Lynwood High School did a great job in making sure I was college bound. I was encouraged to enroll in college prep programs to provide me with the additional counseling that I needed. My counselor enrolled me in AP and Honors courses to expose me to the rigor of college classes, and I joined clubs to learn leadership skills. I took the PSAT multiple times and was provided with SAT and ACT fee waivers. And when my parents could not afford to pay for my college applications, my teachers came together to cover the cost.
When I received my admissions letters, the message was sent loud and clear, Lynwood High School had done its job; I would be the first in my family to attend college.
The Class of 2011 had over 15 students commit to the University of California Irvine; over half fell into academic probation during our first year. And over time, many dropped out, either for financial or academic reasons. In the end, less than half of us graduated. But if it were not for the influence of my mentors, I, too, would have dropped out.
Reality set in quickly for me in my first year at UCI. I recognized that although I was qualified for acceptance, I was not well prepared for college life. I was never taught how to navigate my campus or find programs to help me as a first-generation student. There was no one to show me how to study properly or how to manage my time efficiently. I did not know how to budget for books, food, and other living expenses. And no one told me the importance of internships or research positions or how to look for them. I felt like I did not belong, and my self-esteem and academic interest soon declined.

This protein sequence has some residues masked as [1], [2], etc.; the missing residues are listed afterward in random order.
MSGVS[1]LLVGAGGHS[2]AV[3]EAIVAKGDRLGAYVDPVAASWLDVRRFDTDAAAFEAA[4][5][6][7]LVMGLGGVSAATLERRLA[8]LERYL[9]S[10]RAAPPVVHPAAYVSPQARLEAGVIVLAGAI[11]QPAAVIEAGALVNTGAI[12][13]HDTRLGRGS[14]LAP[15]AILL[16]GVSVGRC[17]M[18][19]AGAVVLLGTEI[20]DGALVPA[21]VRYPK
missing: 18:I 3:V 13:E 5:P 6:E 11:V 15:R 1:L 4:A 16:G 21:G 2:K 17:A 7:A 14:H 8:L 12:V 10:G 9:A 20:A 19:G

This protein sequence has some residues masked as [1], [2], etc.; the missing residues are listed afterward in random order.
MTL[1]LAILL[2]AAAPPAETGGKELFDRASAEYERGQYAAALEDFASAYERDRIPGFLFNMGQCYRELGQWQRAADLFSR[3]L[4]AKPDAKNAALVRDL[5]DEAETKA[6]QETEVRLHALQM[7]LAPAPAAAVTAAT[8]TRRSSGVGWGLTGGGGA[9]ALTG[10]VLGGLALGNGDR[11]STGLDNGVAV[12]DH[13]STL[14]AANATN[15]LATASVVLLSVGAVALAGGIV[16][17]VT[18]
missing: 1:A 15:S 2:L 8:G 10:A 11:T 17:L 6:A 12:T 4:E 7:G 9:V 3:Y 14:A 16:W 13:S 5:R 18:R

On a visit home, I was forced to be brutally honest about my horrible experiences at UCI with my former math teacher, who coincidentally was also an LHS and UCI alum. I admitted that I was hopelessly confused and was considering dropping out. When he heard this, he set out to help me. He informed me of clubs and organizations I should be aware off and put me in contact with members of his network. Most importantly he shared his experiences as a first-generation student and helped me realize that I was not alone. I appreciated him, and without knowing, he validated the importance of mentorship. After this experience, I set out to find different mentors to guide and share their experiences with me.
While Lynwood High School did an amazing job in preparing me for college, mentorship is also an important factor in student success. Mentors can help students develop the skills necessary to aid in their transition to college and ease the overwhelming stress that can lead students to drop out. Remember it is not enough to get students to college, we need to help them finish as well.
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